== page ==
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Mending the Hard ‘Knox’

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  • Written By: Helen Mansfield
Mending the Hard ‘Knox’

Long-time orthopedic surgeon Dr. Tom Knox’s practice marks 40 years in Mountain Home

For all that he has accomplished in his 72 years — both personally and professionally — Thomas “Tom” Eugene Knox has traveled extensively and has been generous with both his time and his philanthropic endeavors, locally as well as abroad.

Earlier this summer, orthopedic surgeon Dr. Knox of Knox Orthopaedics, marked 40 years of having his practice in Mountain Home.

In a hobby that seems to be counter-intuitive for a man that mends bones and repairs torn muscles and ligaments for a living, Knox is an avid off-road motorcycle enthusiast. He and his wife, Deborah, have traveled across the U.S. and Europe, seeing many of the world’s wonders behind the handlebars of a motorcycle.

And, as a one time avid runner and marathoner, he even competed in the 2006 Boston Marathon. His time was an impressive three hours and 25 minutes.

For as worldly and wise as Knox is, most people would be forgiven for not knowing that the kind-hearted and gracious doctor is more or less a local boy, having been born roughly an hour away in Thayer, Mo.

After graduation, he went off to the University Of Missouri School Of Medicine in Columbia. He performed his medical residency at the University of Kentucky in Lexington, receiving a fellowship to earn a specialty in hands at the Kleinert Kutz Hand Care Center in Louisville.

He met his lovely wife Deborah back in Thayer at Beck Theater in 1974 and they were married in June 1975. They have one son, Cortland, of Mountain Home and a daughter, Sarah, of Chesterfield, Mo. Both children are Mountain Home High School and University of Arkansas graduates. The Knoxes are the proud grandparents of two boys.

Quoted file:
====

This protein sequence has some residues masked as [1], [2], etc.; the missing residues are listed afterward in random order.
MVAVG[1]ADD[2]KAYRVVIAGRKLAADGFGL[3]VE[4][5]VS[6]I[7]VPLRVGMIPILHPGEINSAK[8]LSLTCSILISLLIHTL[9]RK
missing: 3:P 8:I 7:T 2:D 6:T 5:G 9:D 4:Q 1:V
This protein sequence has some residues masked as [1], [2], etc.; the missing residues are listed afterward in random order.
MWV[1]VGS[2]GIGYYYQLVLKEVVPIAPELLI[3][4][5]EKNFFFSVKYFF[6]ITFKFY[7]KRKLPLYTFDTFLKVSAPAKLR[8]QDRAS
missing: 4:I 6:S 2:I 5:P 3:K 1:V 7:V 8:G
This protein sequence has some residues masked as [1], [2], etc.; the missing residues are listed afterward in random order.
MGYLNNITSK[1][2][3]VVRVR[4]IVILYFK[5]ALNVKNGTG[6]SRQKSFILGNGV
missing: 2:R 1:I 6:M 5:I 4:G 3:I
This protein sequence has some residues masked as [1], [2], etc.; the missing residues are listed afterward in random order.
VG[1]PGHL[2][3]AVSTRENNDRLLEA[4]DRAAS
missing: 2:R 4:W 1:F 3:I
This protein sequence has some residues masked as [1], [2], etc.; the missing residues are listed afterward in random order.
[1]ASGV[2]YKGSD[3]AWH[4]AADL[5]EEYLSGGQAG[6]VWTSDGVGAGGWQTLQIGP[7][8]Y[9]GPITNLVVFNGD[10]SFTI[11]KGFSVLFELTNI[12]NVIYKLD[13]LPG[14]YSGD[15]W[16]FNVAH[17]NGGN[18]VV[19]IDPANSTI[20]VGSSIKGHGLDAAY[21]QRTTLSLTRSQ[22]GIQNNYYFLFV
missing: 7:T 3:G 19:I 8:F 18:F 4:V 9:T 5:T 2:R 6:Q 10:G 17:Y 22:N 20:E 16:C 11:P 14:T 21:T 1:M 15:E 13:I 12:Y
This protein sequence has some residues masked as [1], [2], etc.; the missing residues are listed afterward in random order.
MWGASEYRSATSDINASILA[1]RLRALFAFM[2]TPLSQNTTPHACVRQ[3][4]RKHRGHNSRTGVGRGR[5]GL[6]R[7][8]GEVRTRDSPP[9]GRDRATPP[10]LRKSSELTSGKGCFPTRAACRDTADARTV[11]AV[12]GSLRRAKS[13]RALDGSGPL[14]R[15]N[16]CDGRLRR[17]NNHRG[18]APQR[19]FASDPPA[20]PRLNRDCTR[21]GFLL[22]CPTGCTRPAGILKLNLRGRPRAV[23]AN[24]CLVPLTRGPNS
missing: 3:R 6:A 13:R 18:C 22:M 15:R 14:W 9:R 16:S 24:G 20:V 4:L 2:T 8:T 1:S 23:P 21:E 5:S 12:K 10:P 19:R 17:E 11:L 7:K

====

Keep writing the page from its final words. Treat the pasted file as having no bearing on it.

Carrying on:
When his kids were young, Knox sponsored Sarah’s softball team and coached Cortland’s little league teams.

The couple ended up in Mountain Home almost by accident. Knox’s mother was living in West Plains and was sent here for medical care in the early 1980s. He was acquainted with her doctors, Peter MacKercher and Fred Turner, “who told me about the growing community here.”

At the time, Dr. David Sward was the only orthopedic surgeon in the community, so Knox relocated to Mountain Home in 1983 and joined up with Sward.

“I’ve had a good career here, watching the community and the medical community grow,” Knox said.

Former Mountain Home High School teacher Randy Flanagin became one Knox’s first patients through an accident. He had taken students from his AP biology course on a tour of the hospital when he fell and injured his ankle. He had the ankle splinted and later followed up with the good doctor who performed surgery, installing a metal plate.

Flanagin joked that in the years since, he has probably been too good of a patient, having undergone additional procedures with Knox; he’s had work done on both shoulders, had both of his knees replaced and most recently had his left hip replaced.

As Knox is so well versed in the knowledge of human mechanics, Flanagin said he “wants what’s best for his patients and expects everyone around him to do the same.”

Throughout his 40 years in practice, Knox has witnessed advancements in the orthopedics field with total joint replacements, seeing the procedures and materials lasting longer, so patients don’t need them redone so soon.